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Author Topic: What is wrong with my math?  (Read 1958 times)
RixiM
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June 14, 2011, 08:24:52 AM
 #1

Total BTC: 6,533,850 BTC
Market Cap: 124,139,230 USD
Network Hashrate: 6446.52 Gh/s
(Source: http://www.bitcoinwatch.com/)

Most cost effective GPU:
Radeon HD 5830
Hashrate: 244 Mh/s
price: $109.99   
(source: http://bitminer.info/)

from here we can do some hand-waving estimates:

Market Cap / cost of GPUs = worth of network in GPUs
$124139230.0 / $109.99 = 1128641.0582780254

so if you took the market cap of BTC and just bought one type of GPU with it you could buy 1,128,641 GPUs. Fair enough that’s more Radeon HDs than what’s available…
 …but that number is actually rather meaningless. How many GPUs would it take to have ~%50 of the network hashes?

network hashrate in Mh/s: 6446.52 * 1000 = 6446520.0
6446520.0 / 244 = 26420.163934426229

whoa.

So it would only take 26,421 GPUs to attempt the  > 50% attack?

In other words it would take an investment of $2,905,953.83 to destroy the BTC network which has a market cap of $124,139,230?

Let’s assume that the GPUs are half the total cost of operating a rouge BTC network for the duration of the attack. That means that for around $6 million dollars an institution could pretty much break the BTC network. Since the unit of this attack is GPUs isn’t the scaling of the hashing irrelevant? isn’t the cost of this attack based on the price of BTC at the time of the attack more than anything else?

Am I missing something?
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Alex Beckenham
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June 14, 2011, 08:28:50 AM
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In other words it would take an investment of $2,905,953.83 to destroy the BTC network which has a market cap of $124,139,230?

From my understanding it would not destroy it, but rather, temporarily disrupt it.

dr_nix
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June 14, 2011, 10:17:44 AM
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Interesting numbers. I think it can mean this attacker can do a few things:

They can generate way more than 50 BTC per block. But then the 'normal' clients will ignore the block chain generated by the attacker as the blocks don't follow the rules. This may be an annoying attack, but the 'normal' blockchain would still be generated in the background as normal.

The wiki https://en.bitcoin.it/wiki/Weaknesses lists some things that he can do while following the rules: (section "Attacker has a lot of computing power")
  • Reverse transactions that he sends while he's in control
  • Prevent some or all transactions from gaining any confirmations
  • Prevent some or all other generators from getting any generations

Maybe someone else can elaborate on how much impact these things have, in the short and long term.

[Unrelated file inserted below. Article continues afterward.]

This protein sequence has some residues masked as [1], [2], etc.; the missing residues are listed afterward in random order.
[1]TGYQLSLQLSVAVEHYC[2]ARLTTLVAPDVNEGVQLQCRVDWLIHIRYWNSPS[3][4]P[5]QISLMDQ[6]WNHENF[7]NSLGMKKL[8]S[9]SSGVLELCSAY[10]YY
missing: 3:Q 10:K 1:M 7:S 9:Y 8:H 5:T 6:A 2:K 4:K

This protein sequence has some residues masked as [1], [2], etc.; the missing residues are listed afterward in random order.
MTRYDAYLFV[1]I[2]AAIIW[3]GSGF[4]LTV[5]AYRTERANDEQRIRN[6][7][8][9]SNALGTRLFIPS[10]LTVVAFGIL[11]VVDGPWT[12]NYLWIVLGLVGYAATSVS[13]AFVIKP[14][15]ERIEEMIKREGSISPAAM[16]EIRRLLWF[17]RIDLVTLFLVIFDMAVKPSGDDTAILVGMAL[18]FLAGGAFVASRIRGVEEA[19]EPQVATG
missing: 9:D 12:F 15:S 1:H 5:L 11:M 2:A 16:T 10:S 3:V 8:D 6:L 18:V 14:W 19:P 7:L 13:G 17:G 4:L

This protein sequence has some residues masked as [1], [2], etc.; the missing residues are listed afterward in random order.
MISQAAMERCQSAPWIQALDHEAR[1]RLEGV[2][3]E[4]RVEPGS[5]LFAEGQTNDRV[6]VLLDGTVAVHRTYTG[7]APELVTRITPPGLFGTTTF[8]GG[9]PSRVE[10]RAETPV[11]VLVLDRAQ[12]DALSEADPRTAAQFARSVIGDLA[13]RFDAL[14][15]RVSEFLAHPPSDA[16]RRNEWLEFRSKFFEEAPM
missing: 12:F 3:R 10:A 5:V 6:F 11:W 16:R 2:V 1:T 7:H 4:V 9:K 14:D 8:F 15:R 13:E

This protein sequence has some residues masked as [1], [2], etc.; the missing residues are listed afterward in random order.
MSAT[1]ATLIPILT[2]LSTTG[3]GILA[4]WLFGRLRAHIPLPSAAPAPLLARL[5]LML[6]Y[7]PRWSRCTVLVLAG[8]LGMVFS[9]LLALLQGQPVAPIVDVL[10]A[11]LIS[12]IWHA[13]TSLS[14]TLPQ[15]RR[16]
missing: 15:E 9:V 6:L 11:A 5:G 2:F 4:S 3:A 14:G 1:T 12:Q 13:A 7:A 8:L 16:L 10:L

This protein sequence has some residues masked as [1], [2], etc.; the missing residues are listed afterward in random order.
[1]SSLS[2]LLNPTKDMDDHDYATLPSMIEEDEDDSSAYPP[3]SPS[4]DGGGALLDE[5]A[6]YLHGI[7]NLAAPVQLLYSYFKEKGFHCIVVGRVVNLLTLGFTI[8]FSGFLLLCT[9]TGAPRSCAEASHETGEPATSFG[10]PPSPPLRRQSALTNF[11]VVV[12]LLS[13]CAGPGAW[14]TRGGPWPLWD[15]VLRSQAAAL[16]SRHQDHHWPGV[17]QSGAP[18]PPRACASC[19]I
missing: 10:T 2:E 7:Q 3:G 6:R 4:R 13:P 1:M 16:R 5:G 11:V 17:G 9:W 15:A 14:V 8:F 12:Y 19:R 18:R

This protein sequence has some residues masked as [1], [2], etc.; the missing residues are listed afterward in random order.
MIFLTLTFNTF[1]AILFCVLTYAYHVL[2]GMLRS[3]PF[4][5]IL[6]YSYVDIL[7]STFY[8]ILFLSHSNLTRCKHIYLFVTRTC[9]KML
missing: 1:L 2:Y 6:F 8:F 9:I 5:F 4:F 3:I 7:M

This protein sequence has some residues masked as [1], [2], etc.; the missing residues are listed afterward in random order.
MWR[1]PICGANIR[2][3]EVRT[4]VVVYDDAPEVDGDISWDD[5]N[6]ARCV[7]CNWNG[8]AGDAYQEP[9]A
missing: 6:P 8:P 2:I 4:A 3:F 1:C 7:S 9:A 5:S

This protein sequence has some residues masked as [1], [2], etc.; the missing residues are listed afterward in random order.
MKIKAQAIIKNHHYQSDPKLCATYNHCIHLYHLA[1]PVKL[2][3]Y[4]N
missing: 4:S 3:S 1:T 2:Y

riX
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June 14, 2011, 02:28:54 PM
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  • Reverse transactions that he sends while he's in control
  • Prevent some or all transactions from gaining any confirmations
  • Prevent some or all other generators from getting any generations

Maybe someone else can elaborate on how much impact these things have, in the short and long term.

The two last attacks only applies when the attacker have much more than 50%.
If he has 90%, he will of course get 90% of blocks as anyone not attacking the network although having 90% should.
Having 90% and not including other peoples transactions just means that they will have to wait 10 times longer for confirmations.

The only attack feasible is the first one, but it gets harder and harder for every confirmation.
If he has 50% of the network, he has 50% chance to reverse a transactions if he starts to reverse it immediately after it's sent. He can then continue on that fork, generating faster than all the others, making it the longest chain.
However, if he waits another confirmation before starting the attack, he has to generate two blocks in the time it takes for the rest of the network to generate one, so he'll need 67% at first, which gives him 50% chance to catch up with the real chain having two more blocks, and only after succeeding to create the two attack blocks he can sustain his chain with >50%.
For attacking three confirmations he'll need 75%, for four confirmations 80% etc.

For n confirmations he'll need n/(n+1) of the network (n times all the others).
Having x times the hashing power of the rest of the network gives him a x/(x+1) chance of succeeding.


EDIT:

As for generating more than 50 BTC/block, that would create a fork, no one else would include those blocks in their local blockchain.

dinzy
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June 14, 2011, 04:25:21 PM
 #5

Is that the actual total hashrate?  Interesting.

Also I am not sure I buy that the 5830 is the most cost effective GPU.  Initially yes, but in terms of other resources and opportunity costs, it depends on the actual value of BTC and the amount of time over which they are mined.
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